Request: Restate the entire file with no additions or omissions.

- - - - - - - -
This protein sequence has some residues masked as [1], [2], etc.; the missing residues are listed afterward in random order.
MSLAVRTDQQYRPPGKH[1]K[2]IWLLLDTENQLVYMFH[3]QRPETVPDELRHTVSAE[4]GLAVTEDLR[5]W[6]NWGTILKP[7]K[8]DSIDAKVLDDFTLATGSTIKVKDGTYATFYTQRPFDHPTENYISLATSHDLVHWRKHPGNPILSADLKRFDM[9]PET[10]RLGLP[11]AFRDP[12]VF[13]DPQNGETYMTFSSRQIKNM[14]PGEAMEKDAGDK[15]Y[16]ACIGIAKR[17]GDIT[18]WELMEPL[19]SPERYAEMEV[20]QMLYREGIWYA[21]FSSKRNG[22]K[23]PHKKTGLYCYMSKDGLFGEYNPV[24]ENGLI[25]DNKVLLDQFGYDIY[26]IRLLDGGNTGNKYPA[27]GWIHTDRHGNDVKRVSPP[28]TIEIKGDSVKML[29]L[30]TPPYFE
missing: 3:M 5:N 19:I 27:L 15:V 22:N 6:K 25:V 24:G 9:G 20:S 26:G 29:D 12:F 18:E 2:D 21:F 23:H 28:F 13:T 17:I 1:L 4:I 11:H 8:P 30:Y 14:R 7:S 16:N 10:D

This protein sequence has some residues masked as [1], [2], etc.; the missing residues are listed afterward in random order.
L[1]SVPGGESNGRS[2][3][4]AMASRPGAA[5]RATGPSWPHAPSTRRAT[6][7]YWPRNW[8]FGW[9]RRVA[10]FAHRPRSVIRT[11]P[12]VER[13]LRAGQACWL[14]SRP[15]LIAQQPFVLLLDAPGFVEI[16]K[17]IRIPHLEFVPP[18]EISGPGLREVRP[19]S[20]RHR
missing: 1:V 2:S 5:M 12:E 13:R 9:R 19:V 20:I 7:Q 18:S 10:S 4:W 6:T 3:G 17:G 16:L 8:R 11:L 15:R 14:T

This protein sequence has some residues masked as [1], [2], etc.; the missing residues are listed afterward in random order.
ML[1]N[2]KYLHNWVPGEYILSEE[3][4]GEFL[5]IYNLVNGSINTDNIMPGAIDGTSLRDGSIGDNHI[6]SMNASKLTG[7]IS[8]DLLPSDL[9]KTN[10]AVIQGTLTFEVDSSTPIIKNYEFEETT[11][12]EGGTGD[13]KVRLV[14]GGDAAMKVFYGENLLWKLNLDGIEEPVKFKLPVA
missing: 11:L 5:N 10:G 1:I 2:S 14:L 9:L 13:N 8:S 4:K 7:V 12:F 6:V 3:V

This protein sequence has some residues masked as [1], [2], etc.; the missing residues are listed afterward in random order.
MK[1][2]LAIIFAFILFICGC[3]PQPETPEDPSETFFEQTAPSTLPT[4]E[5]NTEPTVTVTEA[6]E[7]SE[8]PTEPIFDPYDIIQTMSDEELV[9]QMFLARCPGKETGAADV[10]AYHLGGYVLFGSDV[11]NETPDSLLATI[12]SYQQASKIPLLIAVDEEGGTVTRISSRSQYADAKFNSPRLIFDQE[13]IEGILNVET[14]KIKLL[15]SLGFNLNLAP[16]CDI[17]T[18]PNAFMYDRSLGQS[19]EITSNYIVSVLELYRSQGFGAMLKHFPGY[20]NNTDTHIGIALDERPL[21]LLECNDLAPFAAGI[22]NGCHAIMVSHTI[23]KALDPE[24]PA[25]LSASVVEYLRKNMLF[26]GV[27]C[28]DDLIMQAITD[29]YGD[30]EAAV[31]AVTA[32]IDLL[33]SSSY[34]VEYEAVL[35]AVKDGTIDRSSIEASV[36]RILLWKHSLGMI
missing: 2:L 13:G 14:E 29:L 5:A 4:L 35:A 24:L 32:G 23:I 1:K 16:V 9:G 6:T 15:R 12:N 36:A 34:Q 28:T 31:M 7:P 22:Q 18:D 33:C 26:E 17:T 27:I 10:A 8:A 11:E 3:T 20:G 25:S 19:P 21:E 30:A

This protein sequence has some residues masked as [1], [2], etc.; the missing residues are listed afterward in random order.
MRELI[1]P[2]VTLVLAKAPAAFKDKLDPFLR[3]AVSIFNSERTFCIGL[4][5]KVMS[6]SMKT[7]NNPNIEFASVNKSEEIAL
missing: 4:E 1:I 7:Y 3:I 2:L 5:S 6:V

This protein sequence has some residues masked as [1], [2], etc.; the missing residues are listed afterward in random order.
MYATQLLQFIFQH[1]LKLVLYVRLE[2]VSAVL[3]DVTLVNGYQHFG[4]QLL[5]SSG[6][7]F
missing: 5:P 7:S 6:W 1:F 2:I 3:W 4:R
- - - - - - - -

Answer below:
This protein sequence has some residues masked as [1], [2], etc.; the missing residues are listed afterward in random order.
MSLAVRTDQQYRPPGKH[1]K[2]IWLLLDTENQLVYMFH[3]QRPETVPDELRHTVSAE[4]GLAVTEDLR[5]W[6]NWGTILKP[7]K[8]DSIDAKVLDDFTLATGSTIKVKDGTYATFYTQRPFDHPTENYISLATSHDLVHWRKHPGNPILSADLKRFDM[9]PET[10]RLGLP[11]AFRDP[12]VF[13]DPQNGETYMTFSSRQIKNM[14]PGEAMEKDAGDK[15]Y[16]ACIGIAKR[17]GDIT[18]WELMEPL[19]SPERYAEMEV[20]QMLYREGIWYA[21]FSSKRNG[22]K[23]PHKKTGLYCYMSKDGLFGEYNPV[24]ENGLI[25]DNKVLLDQFGYDIY[26]IRLLDGGNTGNKYPA[27]GWIHTDRHGNDVKRVSPP[28]TIEIKGDSVKML[29]L[30]TPPYFE
missing: 3:M 5:N 19:I 27:L 15:V 22:N 6:K 25:V 24:G 9:G 20:S 26:G 29:D 12:F 18:E 2:D 21:F 23:H 28:F 13:T 17:I 1:L 4:I 11:H 8:P 30:Y 14:R 7:S 16:N 10:D

This protein sequence has some residues masked as [1], [2], etc.; the missing residues are listed afterward in random order.
L[1]SVPGGESNGRS[2][3][4]AMASRPGAA[5]RATGPSWPHAPSTRRAT[6][7]YWPRNW[8]FGW[9]RRVA[10]FAHRPRSVIRT[11]P[12]VER[13]LRAGQACWL[14]SRP[15]LIAQQPFVLLLDAPGFVEI[16]K[17]IRIPHLEFVPP[18]EISGPGLREVRP[19]S[20]RHR
missing: 1:V 2:S 5:M 12:E 13:R 9:R 19:V 20:I 7:Q 18:S 10:S 4:W 6:T 3:G 17:G 16:L 8:R 11:L 15:R 14:T

This protein sequence has some residues masked as [1], [2], etc.; the missing residues are listed afterward in random order.
ML[1]N[2]KYLHNWVPGEYILSEE[3][4]GEFL[5]IYNLVNGSINTDNIMPGAIDGTSLRDGSIGDNHI[6]SMNASKLTG[7]IS[8]DLLPSDL[9]KTN[10]AVIQGTLTFEVDSSTPIIKNYEFEETT[11][12]EGGTGD[13]KVRLV[14]GGDAAMKVFYGENLLWKLNLDGIEEPVKFKLPVA
missing: 11:L 5:N 10:G 1:I 2:S 14:L 9:L 13:N 8:S 4:K 7:V 12:F 6:V 3:V

This protein sequence has some residues masked as [1], [2], etc.; the missing residues are listed afterward in random order.
MK[1][2]LAIIFAFILFICGC[3]PQPETPEDPSETFFEQTAPSTLPT[4]E[5]NTEPTVTVTEA[6]E[7]SE[8]PTEPIFDPYDIIQTMSDEELV[9]QMFLARCPGKETGAADV[10]AYHLGGYVLFGSDV[11]NETPDSLLATI[12]SYQQASKIPLLIAVDEEGGTVTRISSRSQYADAKFNSPRLIFDQE[13]IEGILNVET[14]KIKLL[15]SLGFNLNLAP[16]CDI[17]T[18]PNAFMYDRSLGQS[19]EITSNYIVSVLELYRSQGFGAMLKHFPGY[20]NNTDTHIGIALDERPL[21]LLECNDLAPFAAGI[22]NGCHAIMVSHTI[23]KALDPE[24]PA[25]LSASVVEYLRKNMLF[26]GV[27]C[28]DDLIMQAITD[29]YGD[30]EAAV[31]AVTA[32]IDLL[33]SSSY[34]VEYEAVL[35]AVKDGTIDRSSIEASV[36]RILLWKHSLGMI
missing: 2:L 13:G 14:E 29:L 5:A 4:L 35:A 24:L 32:G 23:I 1:K 16:V 9:G 6:T 15:R 12:N 36:A 34:Q 28:T 31:M 7:P 22:Q 18:D 33:C 26:E 17:T 27:I 10:A 8:A 11:E 3:T 20:G 25:S 19:P 21:E 30:A

This protein sequence has some residues masked as [1], [2], etc.; the missing residues are listed afterward in random order.
MRELI[1]P[2]VTLVLAKAPAAFKDKLDPFLR[3]AVSIFNSERTFCIGL[4][5]KVMS[6]SMKT[7]NNPNIEFASVNKSEEIAL
missing: 4:E 1:I 7:Y 3:I 2:L 5:S 6:V

This protein sequence has some residues masked as [1], [2], etc.; the missing residues are listed afterward in random order.
MYATQLLQFIFQH[1]LKLVLYVRLE[2]VSAVL[3]DVTLVNGYQHFG[4]QLL[5]SSG[6][7]F
missing: 5:P 7:S 6:W 1:F 2:I 3:W 4:R